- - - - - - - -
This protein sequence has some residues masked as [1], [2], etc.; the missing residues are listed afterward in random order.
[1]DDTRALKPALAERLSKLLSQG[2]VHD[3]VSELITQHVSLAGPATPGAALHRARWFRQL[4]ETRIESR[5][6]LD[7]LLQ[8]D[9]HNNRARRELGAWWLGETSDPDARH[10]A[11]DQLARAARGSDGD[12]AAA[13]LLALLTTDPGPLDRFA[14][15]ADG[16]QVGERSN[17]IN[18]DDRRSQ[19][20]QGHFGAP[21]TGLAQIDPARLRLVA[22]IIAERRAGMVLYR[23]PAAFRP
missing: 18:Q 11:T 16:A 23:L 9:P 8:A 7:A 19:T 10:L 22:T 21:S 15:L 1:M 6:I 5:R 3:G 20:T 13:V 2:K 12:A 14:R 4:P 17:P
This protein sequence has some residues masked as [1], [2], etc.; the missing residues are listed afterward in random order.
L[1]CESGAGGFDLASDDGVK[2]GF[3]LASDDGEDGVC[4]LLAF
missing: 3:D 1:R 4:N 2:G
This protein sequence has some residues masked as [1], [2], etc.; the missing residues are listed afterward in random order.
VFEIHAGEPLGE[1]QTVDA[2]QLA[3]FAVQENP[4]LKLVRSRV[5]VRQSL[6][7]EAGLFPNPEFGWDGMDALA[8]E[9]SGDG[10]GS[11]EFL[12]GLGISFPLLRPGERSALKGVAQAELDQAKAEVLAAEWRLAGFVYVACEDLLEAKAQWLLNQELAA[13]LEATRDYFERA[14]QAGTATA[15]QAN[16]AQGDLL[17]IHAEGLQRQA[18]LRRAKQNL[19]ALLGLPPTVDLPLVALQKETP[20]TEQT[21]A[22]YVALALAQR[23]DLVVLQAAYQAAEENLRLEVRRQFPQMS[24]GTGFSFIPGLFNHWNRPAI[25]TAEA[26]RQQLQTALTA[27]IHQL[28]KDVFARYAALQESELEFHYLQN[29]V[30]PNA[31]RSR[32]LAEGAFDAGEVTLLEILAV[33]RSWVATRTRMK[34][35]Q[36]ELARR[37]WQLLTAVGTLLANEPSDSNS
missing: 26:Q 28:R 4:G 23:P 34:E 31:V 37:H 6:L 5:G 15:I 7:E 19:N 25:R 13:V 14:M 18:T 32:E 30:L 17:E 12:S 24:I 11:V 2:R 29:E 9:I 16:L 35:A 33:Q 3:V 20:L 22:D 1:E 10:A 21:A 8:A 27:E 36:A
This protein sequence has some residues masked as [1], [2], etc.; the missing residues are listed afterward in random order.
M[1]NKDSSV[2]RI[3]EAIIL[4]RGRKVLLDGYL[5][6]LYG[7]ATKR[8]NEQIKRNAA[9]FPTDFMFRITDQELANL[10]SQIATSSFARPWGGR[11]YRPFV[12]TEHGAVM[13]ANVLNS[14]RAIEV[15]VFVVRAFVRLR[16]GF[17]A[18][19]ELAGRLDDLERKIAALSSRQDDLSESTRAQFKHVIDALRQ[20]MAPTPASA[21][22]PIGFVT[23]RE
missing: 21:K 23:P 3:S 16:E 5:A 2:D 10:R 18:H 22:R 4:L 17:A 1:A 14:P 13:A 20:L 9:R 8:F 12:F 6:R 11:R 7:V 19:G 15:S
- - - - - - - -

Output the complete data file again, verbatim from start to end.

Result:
This protein sequence has some residues masked as [1], [2], etc.; the missing residues are listed afterward in random order.
[1]DDTRALKPALAERLSKLLSQG[2]VHD[3]VSELITQHVSLAGPATPGAALHRARWFRQL[4]ETRIESR[5][6]LD[7]LLQ[8]D[9]HNNRARRELGAWWLGETSDPDARH[10]A[11]DQLARAARGSDGD[12]AAA[13]LLALLTTDPGPLDRFA[14][15]ADG[16]QVGERSN[17]IN[18]DDRRSQ[19][20]QGHFGAP[21]TGLAQIDPARLRLVA[22]IIAERRAGMVLYR[23]PAAFRP
missing: 18:Q 11:T 16:A 23:L 9:P 8:A 7:A 19:T 10:L 22:T 21:S 15:L 1:M 6:I 5:R 3:G 20:T 13:V 2:K 12:A 14:R 4:P 17:P
This protein sequence has some residues masked as [1], [2], etc.; the missing residues are listed afterward in random order.
L[1]CESGAGGFDLASDDGVK[2]GF[3]LASDDGEDGVC[4]LLAF
missing: 3:D 1:R 4:N 2:G
This protein sequence has some residues masked as [1], [2], etc.; the missing residues are listed afterward in random order.
VFEIHAGEPLGE[1]QTVDA[2]QLA[3]FAVQENP[4]LKLVRSRV[5]VRQSL[6][7]EAGLFPNPEFGWDGMDALA[8]E[9]SGDG[10]GS[11]EFL[12]GLGISFPLLRPGERSALKGVAQAELDQAKAEVLAAEWRLAGFVYVACEDLLEAKAQWLLNQELAA[13]LEATRDYFERA[14]QAGTATA[15]QAN[16]AQGDLL[17]IHAEGLQRQA[18]LRRAKQNL[19]ALLGLPPTVDLPLVALQKETP[20]TEQT[21]A[22]YVALALAQR[23]DLVVLQAAYQAAEENLRLEVRRQFPQMS[24]GTGFSFIPGLFNHWNRPAI[25]TAEA[26]RQQLQTALTA[27]IHQL[28]KDVFARYAALQESELEFHYLQN[29]V[30]PNA[31]RSR[32]LAEGAFDAGEVTLLEILAV[33]RSWVATRTRMK[34][35]Q[36]ELARR[37]WQLLTAVGTLLANEPSDSNS
missing: 26:Q 28:R 4:G 23:P 34:E 31:V 37:H 6:L 5:G 15:I 7:E 19:N 25:R 13:V 14:M 18:T 32:E 30:L 17:E 12:S 24:I 11:V 2:R 29:E 9:I 16:L 35:A 33:Q 3:V 20:L 22:D 1:E 10:A 21:A 8:A 27:E 36:A
This protein sequence has some residues masked as [1], [2], etc.; the missing residues are listed afterward in random order.
M[1]NKDSSV[2]RI[3]EAIIL[4]RGRKVLLDGYL[5][6]LYG[7]ATKR[8]NEQIKRNAA[9]FPTDFMFRITDQELANL[10]SQIATSSFARPWGGR[11]YRPFV[12]TEHGAVM[13]ANVLNS[14]RAIEV[15]VFVVRAFVRLR[16]GF[17]A[18][19]ELAGRLDDLERKIAALSSRQDDLSESTRAQFKHVIDALRQ[20]MAPTPASA[21][22]PIGFVT[23]RE
missing: 21:K 23:P 3:S 16:E 5:A 2:D 10:R 18:H 22:R 4:L 17:A 1:A 14:P 13:A 20:L 9:R 8:F 12:F 6:R 11:R 7:V 19:G 15:S